Information Security and Privacy

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ISPO - what's new

Has your PC been hacked? Read about what to do in ISPO's View.

What's going on in the security and privacy world? Check out May's Security Snippets newsletter.

Change your Internet passwords! Security researchers discovered a vulnerability that affects "https" that allows others to get your personal information. Mashable has a great list of major sites that are affected. Important: Don't be fooled by scammers taking advantage of this. When changing your passwords on websites, type the site's address into your browser. Donot click on links in emails telling you to change your password. Read more.


Has your child been a victim of cyber bullying? Would you know? Here's a new presentation on cyber bullying plus the Top Ten Tips for Parents from security organization, (ISC)2.

Here's Hackers and Headlines, the presentation from ISPO's Data Privacy Day Lunch & Learn. Let us know what you think and what other topics you'd like to learn about! Send email to ispo@phoenix.gov.

Medical ID Theft is a growing problem. Check out First Aid for Medical ID Theft, a set of consumer tips written by the California Attorney General's Office. Help your health care provider protect your information by giving them this guide.

Just a reminder -- with tax season comes tax scams. What was true last year is still true today. Be careful out there and file your taxes early!
Before you buy yourteen a new tablet or smartphone, read this free eBook, One Parent to Another: Managing Technology and Your Teen.


ISPO -- home page best of the web graphic 2013 City of Phoenix Wins "Best of the Web" Again

The Multi-State Information Sharing and Analysis Center (MS-ISAC), a collaborative organization whose mission is to improve the overall cyber security posture of state, local, territorial and tribal governments, conducts an annual Best of the Web contest to recognize one state/territory and one local government for the use of their​​ website to promote cyber security. The award is based on several criteria, including cyber security content, usability, accessibility, and appearance. The City of Phoenix won in thelocal government category for the second year in a row. Woo Hoo!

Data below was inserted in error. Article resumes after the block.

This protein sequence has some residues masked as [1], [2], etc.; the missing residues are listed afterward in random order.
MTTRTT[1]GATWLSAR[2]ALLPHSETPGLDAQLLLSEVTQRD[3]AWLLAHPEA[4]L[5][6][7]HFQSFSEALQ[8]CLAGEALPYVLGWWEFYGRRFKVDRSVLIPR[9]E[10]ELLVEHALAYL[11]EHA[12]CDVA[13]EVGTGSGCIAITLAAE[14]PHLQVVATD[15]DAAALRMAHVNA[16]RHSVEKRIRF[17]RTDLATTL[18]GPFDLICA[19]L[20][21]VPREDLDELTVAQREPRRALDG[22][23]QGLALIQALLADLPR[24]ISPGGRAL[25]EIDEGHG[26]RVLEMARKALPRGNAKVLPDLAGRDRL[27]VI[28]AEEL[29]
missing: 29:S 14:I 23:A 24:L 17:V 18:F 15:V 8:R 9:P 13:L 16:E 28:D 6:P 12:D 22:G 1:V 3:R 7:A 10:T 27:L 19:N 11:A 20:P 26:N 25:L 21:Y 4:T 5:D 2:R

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Updated 5/16/2014

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Updated today

ISPO - promo button security news
Updated 5/16/2014


About this Site

The city's Information Security & Privacy Office (ISPO) works to protect the city’s information systems and the information itself, such as information you may provide to the city.

We developed this site to help you protect your family, identity, privacy, computers, and business from the many emerging threats in today’s computerized world.

So what are information security and privacy? What do those terms actually mean? Take a look at these very short presentations introducing information security and privacy.

ISPO invites you to explore this site. Our goal is to provide not only information about security and privacy best practices, but also:

  • Clarity. We promise to talk to you only in English — not technicalese.

  • Explanations. Nobody likes to be dictated to, although in our role we sometimes have strong opinions and suggestions. Whenever possible, we’ll explain the “why,” like why you should use anti-virus software.

  • Balance. There’s no such thing as perfect security. You have to balance the risks with the security countermeasures. But it’s important for you to first understand the risks before blindly engaging in risky behaviors and practices.

  • FUD-Free. We promise not to “sensationalize” security or spread fear, uncertainty, and doubt (FUD). Security Theater doesn’t work. That’s the term for security countermeasures that provide the look of improved security while doing little or nothing to actually improve security.


Disclaimer

This information is provided as a courtesy by City of Phoenix. However, this information is intended as an introduction only, and it is up to you to make sure you take the proper steps to secure your home PC, mobile devices, and/or business. The City of Phoenix is not responsible for computers not owned by the City and cannot answer specific questions about them, nor does the City of Phoenix recommend or endorse any specific vendors, products, or services.


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